Today I gave a presentation at the WSST conference on cheating in the classroom. Below are the quotes, articles, videos, and books I shared.
Looking for a place to start? I highly recommend this book:
Much of today’s talk came from this book. For example, here are a few quotes from the book that caught my eye:
Persistent student cheating may corrupt a child’s character and lead to a devaluing of trust, fairness, respect, responsibility, and honesty as fundamentals in a just society.
[cheating in school] may form a habit that persists and transitions into an adult’s work and life habits
- For teachers, many ways and reasons to cheat on tests – USATODAY.com
- Video: How to cheat in a test using a coke bottle!
- Video: CBS Early Show: Hi-Tech Cheating Poll and related article
- Hi-Tech Cheating: Cell Phones and Cheating in Schools (A National Poll)
If students are led to focus on ‘how well’ they’re doing more than on ‘what’ they’re doing, they may do whatever they think is necessary to make it look as though they’re succeeding.
–Who’s Cheating Whom? by Alfie Kohn (Phi Delta Kappan)
Schools fail to reward, and in some way discourage, good behavior on the part of the students. When so much emphasis is placed on grades and individual achievement, the system seems to breed dishonesty. Students learn to succeed by all means possible, even if this means compromising their integrity to obtain high grades.
–Denise Clark Pope (Doing School)
It’s not the dumb kids who cheat… it’s the kids with a 4.6 grade-point average who are under so much pressure to keep their grades up and get into the best colleges. They’re the ones who are smart enough to figure out how to cheat without getting caught.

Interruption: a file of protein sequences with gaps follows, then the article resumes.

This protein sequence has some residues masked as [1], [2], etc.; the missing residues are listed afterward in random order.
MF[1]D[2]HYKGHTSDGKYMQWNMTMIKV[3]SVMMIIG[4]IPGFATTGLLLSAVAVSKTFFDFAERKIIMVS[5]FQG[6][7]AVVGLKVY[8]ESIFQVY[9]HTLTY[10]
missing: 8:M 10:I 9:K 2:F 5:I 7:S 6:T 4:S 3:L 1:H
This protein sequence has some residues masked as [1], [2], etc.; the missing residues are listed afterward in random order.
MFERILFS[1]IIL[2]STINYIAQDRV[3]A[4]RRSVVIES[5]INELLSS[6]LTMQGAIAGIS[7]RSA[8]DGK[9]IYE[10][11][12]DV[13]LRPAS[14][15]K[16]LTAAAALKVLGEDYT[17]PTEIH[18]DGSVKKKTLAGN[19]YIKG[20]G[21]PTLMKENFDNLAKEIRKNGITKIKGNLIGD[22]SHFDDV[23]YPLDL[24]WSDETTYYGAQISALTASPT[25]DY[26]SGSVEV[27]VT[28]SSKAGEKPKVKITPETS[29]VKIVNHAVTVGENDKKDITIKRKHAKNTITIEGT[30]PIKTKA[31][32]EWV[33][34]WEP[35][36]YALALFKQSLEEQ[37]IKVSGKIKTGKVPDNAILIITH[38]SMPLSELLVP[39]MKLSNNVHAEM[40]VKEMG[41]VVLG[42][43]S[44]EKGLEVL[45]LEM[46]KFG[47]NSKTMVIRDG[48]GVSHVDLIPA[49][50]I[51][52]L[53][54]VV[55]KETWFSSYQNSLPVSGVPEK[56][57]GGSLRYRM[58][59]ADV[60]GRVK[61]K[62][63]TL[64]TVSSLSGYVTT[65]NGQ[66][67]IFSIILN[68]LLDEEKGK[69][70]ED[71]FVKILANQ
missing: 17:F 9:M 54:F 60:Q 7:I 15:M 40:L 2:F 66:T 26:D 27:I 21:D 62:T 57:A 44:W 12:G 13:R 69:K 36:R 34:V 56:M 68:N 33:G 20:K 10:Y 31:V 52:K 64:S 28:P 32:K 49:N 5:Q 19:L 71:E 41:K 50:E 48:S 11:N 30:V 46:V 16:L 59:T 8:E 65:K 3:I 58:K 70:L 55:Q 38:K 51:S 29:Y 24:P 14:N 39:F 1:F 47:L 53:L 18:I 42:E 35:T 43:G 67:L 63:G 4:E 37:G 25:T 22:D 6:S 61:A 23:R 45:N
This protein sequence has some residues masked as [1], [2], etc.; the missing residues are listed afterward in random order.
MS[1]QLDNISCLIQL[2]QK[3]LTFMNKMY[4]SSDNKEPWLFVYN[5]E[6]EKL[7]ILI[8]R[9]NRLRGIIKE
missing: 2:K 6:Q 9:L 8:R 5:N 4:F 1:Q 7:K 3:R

–Everybody Does It by an anonymous student (SFGate.com)
Some children and their parents have convinced themselves that they have to be superstars and go to Harvard, Stanford, or Brown to have a worthwhile life. This attitude leads to cheating by the most qualified, not the least qualified, students in some schools.
–Who Says Cheaters Never Win? by Kirk O. Hanson (Stanford Knowledgebase)
- Audio: Cheating In College Is Widespread — But Why? (NPR)
“The top’s cheating to thrive, the bottom’s cheating to survive…”
- Junie B., First Grader: Cheater Pants (Junie B. Jones, No. 21) by Barbara Park
- Cheating: Here, There, Everywhere (PBS Kids GO!)
- Dan Ariely
- Video: Teachers not in the room, let’s cheat!
- Don’t claim what isn’t your work
- South Korean human cloning pioneer ‘admits to fake evidence’
- Embryo cloning cheat resigns in disgrace
Science is not received wisdom, but informed guesswork. It may well be wrong. That’s life. Besides, what’s the alternative? To substitute our own gut feelings for scientific analysis, flawed though it may be? We should always be willing to question the outcomes of science, but we should be even more willing to question ourselves.
–In praise of scientific error by George Musser (Scientific American)
…the more we focus on all the clever ways youngsters can cheat, the more likely we are to ignore the fact that the biggest single factor in escalating academic dishonesty is the failure of parents and teachers to diligently teach, enforce, advocate, and model personal integrity. It’s the adults, not the kids, who have the greatest responsibility to create an ethical culture that nurtures the virtues of honor, honesty, and fairness.
–Cheating Isn’t the Problem by Michael Josephson (Character Counts)